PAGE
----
At last, I can belatedly backfill an obscure film from the Spy 100 list. The Iron Curtain (1948) tells the story of Igor Gouzenko (Dana Andrews), a cipher clerk assigned to the Russian Embassy in Ottawa, Canada near the dawn of the Cold War. Gouzenko is a tried-and-true communist patriot, dedicated to the cause of Mother Russia…until, that is, the cruelty of his superiors and the kindness of Canadian society slowly, subtly changed his tune. As information about Allied nuclear research starts to cross his desk on its way back to Russia, Gouzenko—inspired in part by his open-hearted wife, Anna (Gene Tierney)— decides to betray his masters to save Canada from the traitors within their midst.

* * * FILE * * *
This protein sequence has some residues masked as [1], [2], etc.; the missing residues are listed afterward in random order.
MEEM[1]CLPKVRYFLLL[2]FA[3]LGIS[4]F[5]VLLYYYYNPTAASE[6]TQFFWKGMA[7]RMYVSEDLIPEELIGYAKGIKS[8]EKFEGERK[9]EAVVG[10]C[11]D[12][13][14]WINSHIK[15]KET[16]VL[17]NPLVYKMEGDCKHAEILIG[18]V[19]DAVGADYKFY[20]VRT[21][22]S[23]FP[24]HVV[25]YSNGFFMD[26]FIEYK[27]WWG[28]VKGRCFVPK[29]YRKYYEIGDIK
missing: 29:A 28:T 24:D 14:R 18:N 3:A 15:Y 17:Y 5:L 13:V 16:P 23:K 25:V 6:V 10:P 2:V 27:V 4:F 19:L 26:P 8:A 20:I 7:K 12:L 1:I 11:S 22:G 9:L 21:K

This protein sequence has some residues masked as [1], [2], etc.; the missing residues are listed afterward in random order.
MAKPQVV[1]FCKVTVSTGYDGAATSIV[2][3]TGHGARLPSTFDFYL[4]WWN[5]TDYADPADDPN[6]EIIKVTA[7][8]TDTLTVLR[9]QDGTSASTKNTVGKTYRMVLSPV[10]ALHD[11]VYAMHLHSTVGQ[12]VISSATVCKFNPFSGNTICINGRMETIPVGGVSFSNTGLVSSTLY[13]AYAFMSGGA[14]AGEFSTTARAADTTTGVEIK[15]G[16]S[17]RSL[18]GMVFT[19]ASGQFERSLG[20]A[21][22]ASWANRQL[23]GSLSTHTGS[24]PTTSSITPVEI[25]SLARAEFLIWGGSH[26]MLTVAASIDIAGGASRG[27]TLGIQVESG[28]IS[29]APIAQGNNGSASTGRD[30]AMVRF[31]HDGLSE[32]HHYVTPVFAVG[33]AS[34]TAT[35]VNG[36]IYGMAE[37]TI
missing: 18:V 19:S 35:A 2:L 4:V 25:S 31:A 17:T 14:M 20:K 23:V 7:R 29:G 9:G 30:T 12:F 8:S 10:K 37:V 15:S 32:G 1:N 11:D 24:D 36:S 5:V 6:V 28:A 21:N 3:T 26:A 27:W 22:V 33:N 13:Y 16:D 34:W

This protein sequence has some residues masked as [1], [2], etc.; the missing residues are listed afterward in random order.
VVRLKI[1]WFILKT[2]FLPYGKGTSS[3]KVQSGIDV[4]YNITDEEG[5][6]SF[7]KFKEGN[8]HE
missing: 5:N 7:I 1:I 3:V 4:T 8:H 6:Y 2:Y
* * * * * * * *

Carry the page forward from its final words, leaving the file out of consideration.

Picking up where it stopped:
Based on actual events, The Iron Curtain—oddly named, since it takes place entirely in Canada—has the stodgy, portentously narrated feel of 1940s newsreel footage. As a result it’s a bit soulless, with a straight-forward narrative style and a fairly simplistic plot. There are decent moments of suspense, and it does leverage the early stages of worldwide nuclear paranoia to chilling effect. Andrews, Tierney, June Havoc, and others supply the needed dramatic chops, and the noirish look is appealing. It’s hardly the most thrilling spy film I’ve ever seen, but it’s far from the worst, probably more of interest to fans of the actors and the era than general enthusiasts of the genre.